“I want to say a little something that’s long overdue, The disrespect to women has to got to be through, To all the mothers and sisters and the wives and friends, I want to offer my love and respect till the end.”

This was in 1994 and was a complete 180 for a group that were as famous for having go-go dancers and a 20-foot hydraulic penis on stage as they were for any talent they had. They should be commended for having the courage to throw away a large part of what made them successful - much easier said than done - in order to stand up for what’s right. In doing so, they laid the blueprint for how artists can mature in public without excusing the impact of their early mistakes.

To many fans and critics, Licensed to Ill was the debut that, despite being a commercial sensation, is really just a product of its time. It’s a fun, mid-80s Def Jam record. Then out of nowhere, they split from Def Jam’s control and matured into true artists by dropping their frat boy schtick and hooking up with the Dust Brothers to create a wildly creative masterpiece in Paul’s Boutique. And as the story goes, the band would continue experimenting for the rest of their career, never to return to the immature style of Licensed to Ill.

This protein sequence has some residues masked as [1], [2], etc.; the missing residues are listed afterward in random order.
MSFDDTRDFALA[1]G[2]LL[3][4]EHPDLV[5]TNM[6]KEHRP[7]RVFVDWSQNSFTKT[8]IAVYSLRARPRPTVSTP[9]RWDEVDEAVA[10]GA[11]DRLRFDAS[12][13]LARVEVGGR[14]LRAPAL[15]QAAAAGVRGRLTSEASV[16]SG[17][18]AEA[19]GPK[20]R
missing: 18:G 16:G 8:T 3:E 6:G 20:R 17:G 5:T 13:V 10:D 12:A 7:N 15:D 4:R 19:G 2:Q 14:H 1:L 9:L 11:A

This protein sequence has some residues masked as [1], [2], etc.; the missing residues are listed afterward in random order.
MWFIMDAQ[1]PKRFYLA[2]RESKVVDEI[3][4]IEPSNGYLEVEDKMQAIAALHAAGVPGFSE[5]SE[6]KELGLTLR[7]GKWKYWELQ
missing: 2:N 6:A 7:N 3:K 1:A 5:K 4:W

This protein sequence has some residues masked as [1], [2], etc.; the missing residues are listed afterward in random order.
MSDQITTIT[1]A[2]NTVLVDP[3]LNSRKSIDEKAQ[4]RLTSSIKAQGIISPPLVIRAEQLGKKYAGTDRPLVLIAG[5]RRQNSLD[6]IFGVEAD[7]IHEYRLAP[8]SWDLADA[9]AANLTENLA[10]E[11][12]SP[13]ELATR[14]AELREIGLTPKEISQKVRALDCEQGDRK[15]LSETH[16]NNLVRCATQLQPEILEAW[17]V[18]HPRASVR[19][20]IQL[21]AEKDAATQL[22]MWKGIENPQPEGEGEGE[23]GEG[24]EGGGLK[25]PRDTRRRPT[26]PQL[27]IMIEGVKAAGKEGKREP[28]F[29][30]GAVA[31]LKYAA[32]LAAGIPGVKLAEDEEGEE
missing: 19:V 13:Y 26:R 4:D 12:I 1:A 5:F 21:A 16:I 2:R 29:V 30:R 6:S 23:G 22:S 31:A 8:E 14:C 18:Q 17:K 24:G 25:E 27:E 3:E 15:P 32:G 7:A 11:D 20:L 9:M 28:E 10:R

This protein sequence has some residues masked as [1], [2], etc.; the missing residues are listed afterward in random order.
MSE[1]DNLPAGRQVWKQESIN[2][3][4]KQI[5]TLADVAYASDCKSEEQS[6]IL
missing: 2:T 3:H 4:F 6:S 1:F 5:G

Look beyond the surface though, Licensed to Ill was actually a really innovative album — only a few hip-hop artists like Doug E. Fresh and Mantronix were making such experimental hip-hop at the time. There’s the amazing 'Hold it Now, Hit It,' one of the strangest hip-hop singles of the period; 'Paul Revere,' a fake western origin story propelled by a backwards sampled loop; and 'Rhymin’ and Stealin,’ which contains the legendary, yet super-random bridge that has the group screaming “Ali Baba and the Forty Thieves” over and over. This is by no means a normal hip-hop album.

Licensed to Ill doesn’t get looked at as a creative breakthrough because it’s unfairly judged against the rest of the band’s catalogue and not appreciated on its own terms. Of course, Paul’s Boutique was creatively groundbreaking, but that doesn’t mean that what preceded it is therefore generic. Both albums were extremely progressive in their own ways, but because hip-hop as a whole progressed by leaps and bounds between 1986 and 1989, Licensed to Ill can look basic in comparison. But they didn’t simply go from immature idiots to musical geniuses by the time Paul’s Boutique came out, like many would have you believe. Ad Rock, MCA and Mike D were always extremely creative and simply took the experimentation they learned on Licensed to Ill to another level as they moved on from Def Jam.